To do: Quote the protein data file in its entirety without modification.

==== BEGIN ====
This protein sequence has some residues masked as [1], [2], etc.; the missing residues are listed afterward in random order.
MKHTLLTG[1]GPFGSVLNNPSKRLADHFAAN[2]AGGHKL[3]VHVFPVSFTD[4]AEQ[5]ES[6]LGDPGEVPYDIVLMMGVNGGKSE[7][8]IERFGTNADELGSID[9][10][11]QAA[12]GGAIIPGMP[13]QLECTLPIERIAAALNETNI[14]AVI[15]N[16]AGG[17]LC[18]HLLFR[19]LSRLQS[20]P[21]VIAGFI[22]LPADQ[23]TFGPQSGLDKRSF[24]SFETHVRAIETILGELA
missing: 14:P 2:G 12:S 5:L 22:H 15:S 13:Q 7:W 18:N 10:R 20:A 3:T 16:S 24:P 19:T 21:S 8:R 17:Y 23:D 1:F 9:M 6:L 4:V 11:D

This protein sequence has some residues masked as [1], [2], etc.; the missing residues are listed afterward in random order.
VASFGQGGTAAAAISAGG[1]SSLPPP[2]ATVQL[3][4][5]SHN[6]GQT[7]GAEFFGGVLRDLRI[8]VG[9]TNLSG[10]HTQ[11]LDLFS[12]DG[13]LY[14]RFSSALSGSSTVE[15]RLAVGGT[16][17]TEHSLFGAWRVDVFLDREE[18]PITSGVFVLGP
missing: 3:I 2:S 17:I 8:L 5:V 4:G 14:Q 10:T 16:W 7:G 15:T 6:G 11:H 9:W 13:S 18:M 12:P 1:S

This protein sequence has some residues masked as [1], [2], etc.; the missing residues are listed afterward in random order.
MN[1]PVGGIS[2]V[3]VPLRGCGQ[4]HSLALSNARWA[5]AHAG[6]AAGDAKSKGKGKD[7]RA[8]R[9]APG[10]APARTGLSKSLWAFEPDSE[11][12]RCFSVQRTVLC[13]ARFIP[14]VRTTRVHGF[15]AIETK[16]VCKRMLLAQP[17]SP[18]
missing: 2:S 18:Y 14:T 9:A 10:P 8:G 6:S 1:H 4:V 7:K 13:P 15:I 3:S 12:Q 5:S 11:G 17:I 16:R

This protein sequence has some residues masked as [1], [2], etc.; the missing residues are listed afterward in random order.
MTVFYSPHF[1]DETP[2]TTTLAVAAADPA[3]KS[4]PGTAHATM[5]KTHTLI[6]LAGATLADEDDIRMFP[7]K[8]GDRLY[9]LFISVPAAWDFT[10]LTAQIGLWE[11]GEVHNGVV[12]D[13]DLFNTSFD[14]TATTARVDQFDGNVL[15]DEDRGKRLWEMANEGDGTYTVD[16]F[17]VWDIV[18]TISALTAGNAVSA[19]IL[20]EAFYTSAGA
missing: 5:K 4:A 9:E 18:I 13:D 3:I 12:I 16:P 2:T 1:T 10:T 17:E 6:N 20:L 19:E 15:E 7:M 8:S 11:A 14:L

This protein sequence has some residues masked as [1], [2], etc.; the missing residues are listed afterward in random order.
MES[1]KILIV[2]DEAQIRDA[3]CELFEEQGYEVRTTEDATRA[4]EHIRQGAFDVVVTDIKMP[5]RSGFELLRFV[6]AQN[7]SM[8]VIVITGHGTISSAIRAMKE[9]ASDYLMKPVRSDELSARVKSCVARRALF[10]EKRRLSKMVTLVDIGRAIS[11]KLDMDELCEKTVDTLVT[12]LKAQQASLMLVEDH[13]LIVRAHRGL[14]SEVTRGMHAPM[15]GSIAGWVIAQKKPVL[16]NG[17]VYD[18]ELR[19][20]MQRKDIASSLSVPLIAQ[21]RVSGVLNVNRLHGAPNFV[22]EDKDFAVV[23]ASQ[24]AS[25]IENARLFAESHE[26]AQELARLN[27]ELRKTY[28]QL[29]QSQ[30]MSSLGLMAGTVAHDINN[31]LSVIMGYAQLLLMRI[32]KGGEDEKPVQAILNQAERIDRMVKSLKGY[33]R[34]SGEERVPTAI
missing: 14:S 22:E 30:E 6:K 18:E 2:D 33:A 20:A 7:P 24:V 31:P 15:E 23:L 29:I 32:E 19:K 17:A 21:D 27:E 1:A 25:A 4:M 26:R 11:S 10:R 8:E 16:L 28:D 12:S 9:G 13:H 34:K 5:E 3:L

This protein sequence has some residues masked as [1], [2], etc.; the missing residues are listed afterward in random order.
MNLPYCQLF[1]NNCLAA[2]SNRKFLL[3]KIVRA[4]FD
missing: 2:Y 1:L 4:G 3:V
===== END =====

This protein sequence has some residues masked as [1], [2], etc.; the missing residues are listed afterward in random order.
MKHTLLTG[1]GPFGSVLNNPSKRLADHFAAN[2]AGGHKL[3]VHVFPVSFTD[4]AEQ[5]ES[6]LGDPGEVPYDIVLMMGVNGGKSE[7][8]IERFGTNADELGSID[9][10][11]QAA[12]GGAIIPGMP[13]QLECTLPIERIAAALNETNI[14]AVI[15]N[16]AGG[17]LC[18]HLLFR[19]LSRLQS[20]P[21]VIAGFI[22]LPADQ[23]TFGPQSGLDKRSF[24]SFETHVRAIETILGELA
missing: 14:P 2:G 12:S 5:L 22:H 15:S 13:Q 7:W 18:N 10:R 20:A 3:T 16:S 24:P 19:T 21:S 8:R 17:Y 23:D 1:F 9:M 6:L 4:V 11:D

This protein sequence has some residues masked as [1], [2], etc.; the missing residues are listed afterward in random order.
VASFGQGGTAAAAISAGG[1]SSLPPP[2]ATVQL[3][4][5]SHN[6]GQT[7]GAEFFGGVLRDLRI[8]VG[9]TNLSG[10]HTQ[11]LDLFS[12]DG[13]LY[14]RFSSALSGSSTVE[15]RLAVGGT[16][17]TEHSLFGAWRVDVFLDREE[18]PITSGVFVLGP
missing: 3:I 2:S 17:I 8:L 5:V 4:G 14:Q 10:T 16:W 7:G 15:T 6:G 11:H 9:W 13:S 18:M 12:P 1:S

This protein sequence has some residues masked as [1], [2], etc.; the missing residues are listed afterward in random order.
MN[1]PVGGIS[2]V[3]VPLRGCGQ[4]HSLALSNARWA[5]AHAG[6]AAGDAKSKGKGKD[7]RA[8]R[9]APG[10]APARTGLSKSLWAFEPDSE[11][12]RCFSVQRTVLC[13]ARFIP[14]VRTTRVHGF[15]AIETK[16]VCKRMLLAQP[17]SP[18]
missing: 2:S 18:Y 14:T 9:A 10:P 8:G 6:S 1:H 4:V 7:K 13:P 15:I 3:S 12:Q 5:S 11:G 17:I 16:R

This protein sequence has some residues masked as [1], [2], etc.; the missing residues are listed afterward in random order.
MTVFYSPHF[1]DETP[2]TTTLAVAAADPA[3]KS[4]PGTAHATM[5]KTHTLI[6]LAGATLADEDDIRMFP[7]K[8]GDRLY[9]LFISVPAAWDFT[10]LTAQIGLWE[11]GEVHNGVV[12]D[13]DLFNTSFD[14]TATTARVDQFDGNVL[15]DEDRGKRLWEMANEGDGTYTVD[16]F[17]VWDIV[18]TISALTAGNAVSA[19]IL[20]EAFYTSAGA
missing: 5:K 4:A 9:E 18:I 13:D 3:I 12:I 16:P 2:T 1:T 10:T 17:E 6:N 20:L 19:E 15:E 7:M 8:S 11:A 14:L

This protein sequence has some residues masked as [1], [2], etc.; the missing residues are listed afterward in random order.
MES[1]KILIV[2]DEAQIRDA[3]CELFEEQGYEVRTTEDATRA[4]EHIRQGAFDVVVTDIKMP[5]RSGFELLRFV[6]AQN[7]SM[8]VIVITGHGTISSAIRAMKE[9]ASDYLMKPVRSDELSARVKSCVARRALF[10]EKRRLSKMVTLVDIGRAIS[11]KLDMDELCEKTVDTLVT[12]LKAQQASLMLVEDH[13]LIVRAHRGL[14]SEVTRGMHAPM[15]GSIAGWVIAQKKPVL[16]NG[17]VYD[18]ELR[19][20]MQRKDIASSLSVPLIAQ[21]RVSGVLNVNRLHGAPNFV[22]EDKDFAVV[23]ASQ[24]AS[25]IENARLFAESHE[26]AQELARLN[27]ELRKTY[28]QL[29]QSQ[30]MSSLGLMAGTVAHDINN[31]LSVIMGYAQLLLMRI[32]KGGEDEKPVQAILNQAERIDRMVKSLKGY[33]R[34]SGEERVPTAI
missing: 14:S 22:E 30:E 6:K 18:E 2:D 33:A 20:A 7:P 24:V 31:P 15:E 23:L 29:I 32:E 19:K 17:A 21:D 27:E 1:A 25:A 4:M 26:R 11:S 10:R 8:E 16:L 28:D 12:S 9:G 13:H 34:K 5:E 3:L

This protein sequence has some residues masked as [1], [2], etc.; the missing residues are listed afterward in random order.
MNLPYCQLF[1]NNCLAA[2]SNRKFLL[3]KIVRA[4]FD
missing: 2:Y 1:L 4:G 3:V